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The Egyptian Book of the Dead

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Author Topic: The Egyptian Book of the Dead  (Read 8696 times)
Josie Linde
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« on: December 21, 2008, 09:55:28 pm »

Internal evidence of its antiquity.

The earliest texts bear within themselves proofs, not only of having been composed, but also of having been revised, or edited, long before the days of king Meni, and judging from many passages in the copies inscribed in hieroglyphics upon the pyramids of Unas (the last king of the Vth dynasty, about B.C. 3333), and Teta, Pepi I., Mer-en-Ra, and Pepi II. (kings of the VIth dynasty, about B.C. 3300-3166), it would seem that, even at that remote date, the scribes were perplexed and hardly understood the texts which they had before them.[2] The most moderate estimate makes certain sections of the Book of the Dead as known from these tombs older than three thousand years before Christ. We are in any case justified in estimating the earliest form of the work to be contemporaneous with the foundation of the civilization[3] which we call Egyptian in the valley of

[1. "Les textes des Pyramides . . . . . . nous reportent si loin dans le passé que je n'ai aucun moyen de les dater que de dire qu'elles étaient dejà vieilles cinq mille ans avant notre ère. Si extraordinaire que paraisse ce chiffre, il faudra bien nous habituer à le considérer comme représentant une évaluation à minima toutes les fois qu'on voudra rechercher les origines de la religion Égyptienne. La religion et les textes qui nous la font connaître étaient déjà constitués avant la Ire dynastie: c'est à nous de nous mettre, pour les comprendre, dans l'état d'esprit où était, il y a plus de sept mille ans, le peuple qui les a constitués. Bien entendu, je ne parle ici que des systèmes théologiques: si nous voulions remonter jusqu'à l'origine des é1éments qu'ils ont mis en œuvre, il nous faudrait reculer vers des ages encore plus lointains." Maspero, La Mythologie Égyptienne (in Revue de l'Histoire des Religions, t. xix., p. 12; and in Études de Mythologie et d'Archéologie Égyptiennes, t. ii., p. 2 36). Compare also "dass die einzelnen Texte selbst damals schon einer alten heiligen Litteratur angehörten, unterliegt keinem Zweifel, sie sind in jeder Hinsicht alterthümlicher als die ältesten uns erhaltenen Denkmäler. Sie gehören in eine für uns 'vorhistorische' Zeit und man wird ihnen gewiss kein Unrecht anthun, wenn man sie bis in das vierte Jahrtausend hinein versetzt." Erman, Das Verhältniss des aegyptischen zu den semitischen Sprachen, in Z.D.M.G., Bd. XLVI., p. 94.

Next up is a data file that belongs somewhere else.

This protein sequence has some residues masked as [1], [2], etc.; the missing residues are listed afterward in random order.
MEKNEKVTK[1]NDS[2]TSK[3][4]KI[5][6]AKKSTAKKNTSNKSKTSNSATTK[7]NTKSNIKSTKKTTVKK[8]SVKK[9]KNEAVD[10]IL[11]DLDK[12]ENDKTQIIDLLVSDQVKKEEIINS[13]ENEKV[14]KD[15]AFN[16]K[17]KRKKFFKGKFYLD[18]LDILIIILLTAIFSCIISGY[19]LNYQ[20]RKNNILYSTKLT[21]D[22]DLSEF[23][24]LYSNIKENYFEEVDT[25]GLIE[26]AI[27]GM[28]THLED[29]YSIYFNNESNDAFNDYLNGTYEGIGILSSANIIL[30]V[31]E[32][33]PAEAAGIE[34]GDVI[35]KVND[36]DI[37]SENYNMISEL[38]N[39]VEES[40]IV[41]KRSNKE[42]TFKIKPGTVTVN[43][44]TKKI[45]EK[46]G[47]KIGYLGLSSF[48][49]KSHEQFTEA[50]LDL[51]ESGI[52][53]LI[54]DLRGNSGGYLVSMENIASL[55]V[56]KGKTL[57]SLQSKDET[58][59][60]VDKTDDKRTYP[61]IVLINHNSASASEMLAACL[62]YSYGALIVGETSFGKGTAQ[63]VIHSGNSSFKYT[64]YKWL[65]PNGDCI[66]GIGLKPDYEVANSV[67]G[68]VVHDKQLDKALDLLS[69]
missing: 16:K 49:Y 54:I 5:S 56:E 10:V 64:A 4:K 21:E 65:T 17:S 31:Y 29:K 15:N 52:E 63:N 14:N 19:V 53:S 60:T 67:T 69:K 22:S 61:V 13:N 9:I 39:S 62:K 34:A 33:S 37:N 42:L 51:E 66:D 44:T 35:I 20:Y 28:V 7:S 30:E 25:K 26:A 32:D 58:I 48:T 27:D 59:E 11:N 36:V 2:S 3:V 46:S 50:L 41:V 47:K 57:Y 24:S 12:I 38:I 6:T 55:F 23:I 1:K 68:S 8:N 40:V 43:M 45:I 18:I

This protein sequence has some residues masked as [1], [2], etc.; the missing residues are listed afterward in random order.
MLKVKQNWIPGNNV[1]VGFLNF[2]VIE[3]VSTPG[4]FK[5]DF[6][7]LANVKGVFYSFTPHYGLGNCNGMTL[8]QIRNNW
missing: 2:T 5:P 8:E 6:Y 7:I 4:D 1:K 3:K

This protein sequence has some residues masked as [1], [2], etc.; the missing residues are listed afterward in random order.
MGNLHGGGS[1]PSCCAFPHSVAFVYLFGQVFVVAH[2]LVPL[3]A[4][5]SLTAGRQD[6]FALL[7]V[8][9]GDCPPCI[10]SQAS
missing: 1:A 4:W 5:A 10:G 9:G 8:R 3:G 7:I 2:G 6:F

2. "Le nombre des prières et des formules dirigées contre les animaux venimeux montre quel effroi le serpent et le scorpion inspirait aux Égyptiens. Beaucoup d'entre elles sont écrites dans une langue et avec des combinaisons de signes qui ne paraissent plus avoir été complètement comprises des scribes qui les copiaient sous Ounas et sous Pepi. Je crois, quant à moi, qu'elles appartiennent an plus vieux rituel et remontent an delà du règne de Mînî." Maspero, La Religion Égyptienne (in Revue de l'Histoire des Religions, t. xii., p. 125). See also Recueil de Travaux, t. iv., p. 62.

3. So sind wir gezwungen, wenigstens die ersten Grundlagen des Buches den Anfängen den Aegyptischen Civilization beizumessen." See Naville, Das Aegyptische Todtenbuch (Einleitung), Berlin, 1886, p. 18.]

{p. xiii}

the Nile.[1] To fix a chronological limit for the arts and civilization of Egypt is absolutely impossible.[2]

Evidence of the antiquity of certain chapters.

The oldest form or edition of the Book of the Dead as we have received it supplies no information whatever as to the period when it was compiled; but a copy of the hieratic text inscribed upon a coffin of Menthu-hetep, a queen of the XIth dynasty,[3] about B.C. 2500, made by the late Sir J. G. Wilkinson,[4] informs us that the chapter which, according to the arrangement of Lepsius, bears the number LXIV.,[5] was discovered in the reign of Hesep-ti,[6] the fifth king of the Ist dynasty, about B.C. 4266. On this coffin are two copies of the chapter, the one immediately following the other. In the rubric to the first the name of the king during whose reign the chapter is said to have been "found" is given as Menthu-hetep, which, as Goodwin first pointed out,[7] is a mistake for Men-kau-Ra,[8] the fourth king of the IVth dynasty, about B.C. 3633;[9] but in the rubric to the second the king's name is given as Hesep-ti. Thus it appears that in the period of the XIth dynasty it was believed that the chapter might alternatively be as old as the time of the Ist dynasty. Further, it is given to Hesep-ti in papyri of the XXIst dynasty,[10] a period when particular attention was paid to the history of the Book of the Dead; and it thus appears that the Egyptians of the Middle Empire believed the chapter to date from the more

[1. The date of Mena, the first king of Egypt, is variously given B.C. 5867 (Champollion), B.C. 5004 (Mariette), B.C. 5892 (Lepsius), B.C. 4455 (Brugsch).

2 See Chabas, Aeg. Zeitschrift, 1865, p. 95. On the subject of the Antiquity of Egyptian Civilization generally, see Chabas, Études sur l'Antiquité Historique d'après les Sources Égyptiennes, Paris, 1873--Introduction, p. 9.

3 The name of the queen and her titles are given on p. 7 (margin) thus:--

###.

4 It was presented to the British Museum in 1834, and is now in the Department of Egyptian and Assyrian Antiquities.

Todtenbuch, Bl. 23-25.

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